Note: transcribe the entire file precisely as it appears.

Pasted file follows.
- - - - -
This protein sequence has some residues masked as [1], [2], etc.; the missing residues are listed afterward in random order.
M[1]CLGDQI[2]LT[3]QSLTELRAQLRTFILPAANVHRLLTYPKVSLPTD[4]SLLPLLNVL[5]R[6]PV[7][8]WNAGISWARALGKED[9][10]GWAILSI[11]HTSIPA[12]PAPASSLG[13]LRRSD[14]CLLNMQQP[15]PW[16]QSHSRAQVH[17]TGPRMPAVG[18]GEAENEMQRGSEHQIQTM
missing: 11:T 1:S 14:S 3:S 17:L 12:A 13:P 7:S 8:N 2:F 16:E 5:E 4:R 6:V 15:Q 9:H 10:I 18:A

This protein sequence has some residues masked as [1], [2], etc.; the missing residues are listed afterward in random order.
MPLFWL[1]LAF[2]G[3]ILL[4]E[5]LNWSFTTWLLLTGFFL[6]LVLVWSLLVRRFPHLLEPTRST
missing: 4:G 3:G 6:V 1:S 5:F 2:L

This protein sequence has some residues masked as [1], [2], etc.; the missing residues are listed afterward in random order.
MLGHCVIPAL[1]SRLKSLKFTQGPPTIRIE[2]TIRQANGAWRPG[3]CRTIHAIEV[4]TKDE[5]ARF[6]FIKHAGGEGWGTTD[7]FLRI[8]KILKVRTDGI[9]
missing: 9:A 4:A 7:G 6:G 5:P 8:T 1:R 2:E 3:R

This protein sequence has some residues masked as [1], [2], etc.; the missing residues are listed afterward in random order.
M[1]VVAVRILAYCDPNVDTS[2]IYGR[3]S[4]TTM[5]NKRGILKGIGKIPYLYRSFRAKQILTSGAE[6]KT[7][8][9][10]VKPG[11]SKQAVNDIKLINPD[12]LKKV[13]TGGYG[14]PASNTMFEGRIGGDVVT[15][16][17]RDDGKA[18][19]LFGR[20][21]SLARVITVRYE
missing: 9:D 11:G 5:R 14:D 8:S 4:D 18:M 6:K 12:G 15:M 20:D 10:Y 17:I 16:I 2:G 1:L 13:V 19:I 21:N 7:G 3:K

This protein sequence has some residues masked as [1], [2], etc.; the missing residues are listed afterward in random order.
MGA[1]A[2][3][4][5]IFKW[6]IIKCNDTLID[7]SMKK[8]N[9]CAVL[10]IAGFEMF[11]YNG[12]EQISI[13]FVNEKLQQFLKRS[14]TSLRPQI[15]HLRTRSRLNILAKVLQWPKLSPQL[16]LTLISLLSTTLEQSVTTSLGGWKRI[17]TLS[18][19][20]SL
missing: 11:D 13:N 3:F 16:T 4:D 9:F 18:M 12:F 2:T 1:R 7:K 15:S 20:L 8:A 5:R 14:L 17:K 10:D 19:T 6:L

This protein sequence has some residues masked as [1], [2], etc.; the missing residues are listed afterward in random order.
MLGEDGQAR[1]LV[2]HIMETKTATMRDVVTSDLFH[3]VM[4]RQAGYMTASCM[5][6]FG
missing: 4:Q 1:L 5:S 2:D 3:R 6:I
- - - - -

This protein sequence has some residues masked as [1], [2], etc.; the missing residues are listed afterward in random order.
M[1]CLGDQI[2]LT[3]QSLTELRAQLRTFILPAANVHRLLTYPKVSLPTD[4]SLLPLLNVL[5]R[6]PV[7][8]WNAGISWARALGKED[9][10]GWAILSI[11]HTSIPA[12]PAPASSLG[13]LRRSD[14]CLLNMQQP[15]PW[16]QSHSRAQVH[17]TGPRMPAVG[18]GEAENEMQRGSEHQIQTM
missing: 11:T 1:S 14:S 3:S 17:L 12:A 13:P 7:S 8:N 2:F 16:E 5:E 4:R 6:V 15:Q 9:H 10:I 18:A

This protein sequence has some residues masked as [1], [2], etc.; the missing residues are listed afterward in random order.
MPLFWL[1]LAF[2]G[3]ILL[4]E[5]LNWSFTTWLLLTGFFL[6]LVLVWSLLVRRFPHLLEPTRST
missing: 4:G 3:G 6:V 1:S 5:F 2:L

This protein sequence has some residues masked as [1], [2], etc.; the missing residues are listed afterward in random order.
MLGHCVIPAL[1]SRLKSLKFTQGPPTIRIE[2]TIRQANGAWRPG[3]CRTIHAIEV[4]TKDE[5]ARF[6]FIKHAGGEGWGTTD[7]FLRI[8]KILKVRTDGI[9]
missing: 9:A 4:A 7:G 6:G 5:P 8:T 1:R 2:E 3:R

This protein sequence has some residues masked as [1], [2], etc.; the missing residues are listed afterward in random order.
M[1]VVAVRILAYCDPNVDTS[2]IYGR[3]S[4]TTM[5]NKRGILKGIGKIPYLYRSFRAKQILTSGAE[6]KT[7][8][9][10]VKPG[11]SKQAVNDIKLINPD[12]LKKV[13]TGGYG[14]PASNTMFEGRIGGDVVT[15][16][17]RDDGKA[18][19]LFGR[20][21]SLARVITVRYE
missing: 9:D 11:G 5:R 14:D 8:S 4:D 18:M 6:K 12:G 15:M 20:D 10:Y 17:I 16:I 2:G 1:L 13:V 19:I 21:N 7:G 3:K

This protein sequence has some residues masked as [1], [2], etc.; the missing residues are listed afterward in random order.
MGA[1]A[2][3][4][5]IFKW[6]IIKCNDTLID[7]SMKK[8]N[9]CAVL[10]IAGFEMF[11]YNG[12]EQISI[13]FVNEKLQQFLKRS[14]TSLRPQI[15]HLRTRSRLNILAKVLQWPKLSPQL[16]LTLISLLSTTLEQSVTTSLGGWKRI[17]TLS[18][19][20]SL
missing: 11:D 13:N 3:F 16:T 4:D 9:F 18:M 12:F 2:T 1:R 7:K 15:S 20:L 8:A 5:R 14:L 17:K 10:D 19:T 6:L

This protein sequence has some residues masked as [1], [2], etc.; the missing residues are listed afterward in random order.
MLGEDGQAR[1]LV[2]HIMETKTATMRDVVTSDLFH[3]VM[4]RQAGYMTASCM[5][6]FG
missing: 4:Q 1:L 5:S 2:D 3:R 6:I